Paramedics test jetpack for remote location rescues [Vídeo]

In a video published this Tuesday morning (29) in YouTube, British inventor Richard Browning, best known for creating the Daedalus Mark 1 jetpack, used the 1,050 horsepower artifact to rescue a victim in a mountainous location in a simulation of emergency medical care.

The jet suit, which was dubbed Iron Man when released in 2017 and viewed with disbelief in the press, is again touted by Gravity Industries as a viable option for providing emergency medical care to victims in remote areas.

Working in partnership with the Great North Air Ambulance Service (GNAAS), a UK charity that operates a helicopter rescue service, Browning was able to fly to the alleged victim in an inaccessible location in just 90 seconds, a fraction of the time. that it would take if he tried to walk.

The jetpack used in the tests has micro-jets powered by jet fuel or diesel, which are mounted on the pilot’s arms and back. A Heads-up Display (HUD) shows important information such as thrust and fuel level.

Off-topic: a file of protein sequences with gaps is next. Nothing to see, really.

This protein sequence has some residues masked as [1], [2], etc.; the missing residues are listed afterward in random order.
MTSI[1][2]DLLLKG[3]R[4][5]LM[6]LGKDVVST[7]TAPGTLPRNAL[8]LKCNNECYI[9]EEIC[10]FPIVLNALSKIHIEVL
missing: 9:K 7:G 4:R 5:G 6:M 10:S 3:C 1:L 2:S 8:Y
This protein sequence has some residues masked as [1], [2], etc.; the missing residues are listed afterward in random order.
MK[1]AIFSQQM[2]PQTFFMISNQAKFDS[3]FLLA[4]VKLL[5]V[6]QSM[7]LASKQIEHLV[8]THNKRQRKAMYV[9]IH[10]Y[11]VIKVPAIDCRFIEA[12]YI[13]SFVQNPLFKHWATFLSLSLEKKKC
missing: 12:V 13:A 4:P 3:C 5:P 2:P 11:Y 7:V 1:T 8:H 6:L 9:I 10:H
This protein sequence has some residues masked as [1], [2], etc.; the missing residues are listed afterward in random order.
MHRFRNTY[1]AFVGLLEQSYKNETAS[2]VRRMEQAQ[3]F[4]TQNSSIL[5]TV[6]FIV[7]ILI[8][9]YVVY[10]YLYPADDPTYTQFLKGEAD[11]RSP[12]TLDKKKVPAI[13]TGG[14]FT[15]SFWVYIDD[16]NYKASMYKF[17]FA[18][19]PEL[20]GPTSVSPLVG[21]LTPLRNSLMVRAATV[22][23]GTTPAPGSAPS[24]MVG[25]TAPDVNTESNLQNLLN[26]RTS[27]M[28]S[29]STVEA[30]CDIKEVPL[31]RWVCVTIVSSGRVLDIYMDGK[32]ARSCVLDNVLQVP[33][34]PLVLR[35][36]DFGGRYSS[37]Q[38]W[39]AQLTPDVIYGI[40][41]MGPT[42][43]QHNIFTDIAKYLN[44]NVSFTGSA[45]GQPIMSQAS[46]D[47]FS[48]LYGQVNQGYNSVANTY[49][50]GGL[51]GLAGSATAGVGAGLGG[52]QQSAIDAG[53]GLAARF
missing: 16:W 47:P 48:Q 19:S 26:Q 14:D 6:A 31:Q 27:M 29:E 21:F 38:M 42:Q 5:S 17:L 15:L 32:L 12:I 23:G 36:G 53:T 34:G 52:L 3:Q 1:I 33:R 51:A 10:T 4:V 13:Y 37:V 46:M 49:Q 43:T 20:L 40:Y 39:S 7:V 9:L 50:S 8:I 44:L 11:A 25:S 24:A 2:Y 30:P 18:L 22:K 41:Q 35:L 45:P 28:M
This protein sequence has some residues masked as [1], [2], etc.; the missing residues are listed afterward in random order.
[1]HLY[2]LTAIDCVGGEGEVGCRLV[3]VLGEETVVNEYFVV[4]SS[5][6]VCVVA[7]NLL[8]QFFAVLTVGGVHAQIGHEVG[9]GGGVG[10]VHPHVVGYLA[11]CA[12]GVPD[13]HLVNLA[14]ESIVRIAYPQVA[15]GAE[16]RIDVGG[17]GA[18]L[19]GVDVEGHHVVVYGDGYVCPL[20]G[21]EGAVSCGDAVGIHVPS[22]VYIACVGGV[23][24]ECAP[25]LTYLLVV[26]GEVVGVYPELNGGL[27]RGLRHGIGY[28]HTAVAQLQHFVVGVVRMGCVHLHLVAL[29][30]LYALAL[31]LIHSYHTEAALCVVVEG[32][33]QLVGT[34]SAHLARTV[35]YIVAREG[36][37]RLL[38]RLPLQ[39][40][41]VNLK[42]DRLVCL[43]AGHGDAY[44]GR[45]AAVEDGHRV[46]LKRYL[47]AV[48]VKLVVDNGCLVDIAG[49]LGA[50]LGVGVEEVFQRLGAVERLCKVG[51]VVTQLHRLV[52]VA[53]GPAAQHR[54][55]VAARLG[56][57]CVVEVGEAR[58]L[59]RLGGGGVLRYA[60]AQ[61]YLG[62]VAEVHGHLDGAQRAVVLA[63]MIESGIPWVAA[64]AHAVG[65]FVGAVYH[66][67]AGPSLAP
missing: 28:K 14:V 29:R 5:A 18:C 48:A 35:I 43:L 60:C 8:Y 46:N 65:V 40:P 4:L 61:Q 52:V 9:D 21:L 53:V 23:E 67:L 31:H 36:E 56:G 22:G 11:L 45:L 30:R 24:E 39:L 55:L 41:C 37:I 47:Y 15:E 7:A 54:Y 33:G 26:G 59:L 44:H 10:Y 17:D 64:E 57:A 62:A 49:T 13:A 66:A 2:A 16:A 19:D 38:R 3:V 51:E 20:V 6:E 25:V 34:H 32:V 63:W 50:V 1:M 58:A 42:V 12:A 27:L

Browning was keen to clarify that the risk of fire is minimal, since the fuel used is neither flammable nor explosive and is stored in a compartment close to the ground, in case of mechanical failure.

The jetpack test

Although the test proved to be a success, the equipment still has some limitations. The flight autonomy reaches a maximum of 10 minutes, and the operation requires highly specialized training, which includes supporting your own weight with the strength of your arms. Also, the terrain must not be too steep, as the pilot needs to support himself on the ground when landing.

PS5 image released horizontally on servers from Amazon

The next step is to make the process economically viable, which means making the suits more operational and cheaper. The equipment most recently sold by Browning cost US$438,000 (almost R$2.5 million), a value that would make any Tony Stark envious.

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